JGM. Galerie is pleased to announce its new exhibition of the Drawings series (1989) by the American artist Allan McCollum from 21 October to 19 November.
Since the 70s, Allan McCollum has been developing mass production systems that have enabled him to analyse and critically assess the status of the work of art. Artistic production is traditionally defined by its rareness or uniqueness, but McCollum produces art exponentially to the point of imitating industrial production. As the artist explains, "Artists seem to have just accepted without question that it's their calling to produce rare objects – objects for exclusive use. This seems to me to be the reason that avant-garde activity is isolated from the people at large." Therefore, Surrogate Paintings (1978), Plaster Surrogates (1982) and Individual Works (1987), up until his most recent series, The Shapes Project (since 2005), are all series that bring together vast collections of hundreds, thousands and sometimes even billions of objects. In his introduction to The Shapes Project, the artist writes, "This system allows me to make enough unique shapes for every person on the planet to have one of the shapes. It also allows me to keep track of them, so as to insure that no two will ever be alike." This last point is one of the paradoxes of McCollum's seriality – although his series are produced en masse, this does not prevent each of the works from being unique. Thus on the one hand there is an institutional criticism of art, and on the other hand a rejection of the standardisation of objects of consumption in daily life.
The Drawings series was the first step in the process that led to Allan McCollum's titanic work entitled The Shapes Project. This series was begun in 1989 and constitutes around five thousands of drawings of black abstract shapes on a white background. From a collection of templates designed by the artist, around twenty assistants produced by hand hundreds of variations and distortions in order to obtain a multitude of drawings that are never repeated. Each drawing in the series is therefore a unique work. Here the mass becomes a collection of unique items, which differ from each other only by minute variations. This series was first exhibited at the John Weber Gallery in New York in 1989. It was then shown in several institutions such as the Museum of Modern Art in New York in 1992, the Centre d’art Contemporain in Geneva in 1993 and the Musée d’Art Moderne in Lille Métropole in 1998. JGM. Galerie is exhibiting this series for the first time in Paris. It is an opportunity for the Parisian public to see the work of Allan McCollum again after his last personal exhibition in 1990!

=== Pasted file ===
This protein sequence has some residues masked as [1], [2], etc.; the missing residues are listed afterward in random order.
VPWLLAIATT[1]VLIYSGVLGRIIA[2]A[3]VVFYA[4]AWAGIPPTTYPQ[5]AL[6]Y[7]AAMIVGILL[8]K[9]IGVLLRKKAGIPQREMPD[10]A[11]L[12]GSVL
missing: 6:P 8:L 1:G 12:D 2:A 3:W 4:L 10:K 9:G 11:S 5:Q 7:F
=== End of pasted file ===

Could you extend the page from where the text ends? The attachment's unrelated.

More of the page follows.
Today, the works of Allan McCollum feature in the collections of some of the largest galleries in the world such as the Museum of Modern Art (New York), the Whitney Museum of American Art (New York), the Metropolitan Museum of Art (New York), the Musée National d’Art Moderne, Centre Georges Pompidou (Paris), the Musée d’art Moderne et Contemporain in Geneva (Switzerland), the Castello di Rivoli (Italy), etc.
 "Allan McCollum interviewed by Thomas Lawson", 1992, original publication A.R.T. Press, Los Angeles, 1996